Review: Gentleman Jack (TV series, 2019)

Posted May 14, 2020 by Mary Kingswood in Review / 0 Comments

Well, that was awesome. I’ve had the DVD of this for a while, but put off watching it because I wasn’t quite sure what I would find. TV producers do like to spice things up. Happily, they resisted the temptation here, so although there’s a great deal of kissing between our two heroines, there’s nothing here to frighten the horses. But yes, two heroines, so if that’s not your thing, avoid.

The premise here is that Anne Lister, a forty-something and openly woman-loving lady, is the mistress of a run-down estate near Halifax in the north of England in 1832. Her father, aunt and sister all live there, but Anne herself loves to travel to London and the continent, living it up and generally having a wild old time. And affairs. Of the lesbian variety. When her latest squeeze decides to accept a proposal of marriage – to a man! The horror! – Anne returns to her estate, Shibden, to straighten it out while she recovers from her broken heart. And while there she decides to pass the time by making up to the very pretty heiress who lives nearby, Ann Walker.

The major part of the plot follows the burgeoning romance between Anne and Ann, but there are significant subplots involving a coal mining venture and some argy-bargy with villainous local businessmen, some tenants of Anne’s with a drunken father and a sad little romance for Anne’s sister, Marion, but mainly the story is about Anne. Everything revolves around Anne. And this is exactly as it should be, because Anne Lister is one of those towering characters who seems too melodramatic by half, and far too outrageous for the real world, but that’s the glory of this whole tale, because Anne Lister was a real person, and everything shown actually happened to her, as described in her very detailed diary, written in code and only recently decoded.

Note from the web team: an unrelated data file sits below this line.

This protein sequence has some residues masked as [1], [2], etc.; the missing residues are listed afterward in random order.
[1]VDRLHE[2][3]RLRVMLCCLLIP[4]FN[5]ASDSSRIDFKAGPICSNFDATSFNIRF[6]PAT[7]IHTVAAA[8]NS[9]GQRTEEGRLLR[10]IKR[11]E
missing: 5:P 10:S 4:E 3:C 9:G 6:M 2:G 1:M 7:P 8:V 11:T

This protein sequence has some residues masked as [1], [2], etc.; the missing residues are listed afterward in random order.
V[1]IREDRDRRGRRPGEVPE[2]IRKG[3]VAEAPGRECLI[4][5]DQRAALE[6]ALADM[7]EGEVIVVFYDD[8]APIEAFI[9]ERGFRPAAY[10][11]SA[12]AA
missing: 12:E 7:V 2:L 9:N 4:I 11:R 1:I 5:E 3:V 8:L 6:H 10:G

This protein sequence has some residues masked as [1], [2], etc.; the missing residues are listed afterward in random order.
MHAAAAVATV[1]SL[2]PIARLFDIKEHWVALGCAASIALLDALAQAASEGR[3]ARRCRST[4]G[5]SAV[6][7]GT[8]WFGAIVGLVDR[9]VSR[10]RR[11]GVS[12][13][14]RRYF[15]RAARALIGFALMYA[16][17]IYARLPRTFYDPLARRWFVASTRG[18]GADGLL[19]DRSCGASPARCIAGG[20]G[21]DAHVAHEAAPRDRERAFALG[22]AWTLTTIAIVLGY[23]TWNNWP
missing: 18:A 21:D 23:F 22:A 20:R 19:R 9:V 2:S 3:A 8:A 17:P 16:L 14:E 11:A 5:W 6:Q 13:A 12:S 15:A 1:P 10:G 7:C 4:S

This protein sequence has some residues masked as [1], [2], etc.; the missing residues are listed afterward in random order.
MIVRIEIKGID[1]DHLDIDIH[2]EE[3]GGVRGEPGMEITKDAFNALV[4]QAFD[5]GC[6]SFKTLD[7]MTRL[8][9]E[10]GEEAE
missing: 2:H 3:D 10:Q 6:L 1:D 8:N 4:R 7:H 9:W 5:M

Suranne Jones is superb in the role of Anne, striding manfully about the place in her almost mannish costume, taking no nonsense from the local bigwigs and being adored by almost everyone else. Except her own sister, the very ordinary, very down-to-earth Marion, who’d really like to get married and have her own life except that she’s constantly overshadowed by big sister. Poor Marion starts off as a bit of a crosspatch, but after her failed attempt to marry the frankly appalling Mr Abbott, one can’t help but pity her. Sophie Rundle is brilliant, too, as the poor-little-rich-girl Ann Walker, hounded by her relations who all want her to get married and stop being a bother. She’s a terrible ditherer and borderline bonkers, but Anne is very good for her and it’s possible to see them having a happy, or at least not too tempestuous, relationship long term.

Pretty much everyone else is from British Central Casting, which means perfect character acting at every level of the cast. Although I confess it was a bit disconcerting to see Peter Davison (Doctor Who!) in a costume drama of this type.

A word of admiration for the set and costume designers, who got everything brilliantly right. Of course it helped that they could film at the actual Shibden Hall where Anne and her family lived, but the other houses were just as fitting and the costumes were terrific, especially Suranne Jones’ iconic man-dress with top hat. An honourable mention for the feather-trimmed hat of Anne’s French maid, which took a battering on its various journeys, becoming more and more bedraggled. A lovely touch!

This is a wonderful, vibrant production, with the over-the-top personality of Anne Lister dominating every single scene. A magnificent performance by Suranne Jones. Highly recommended.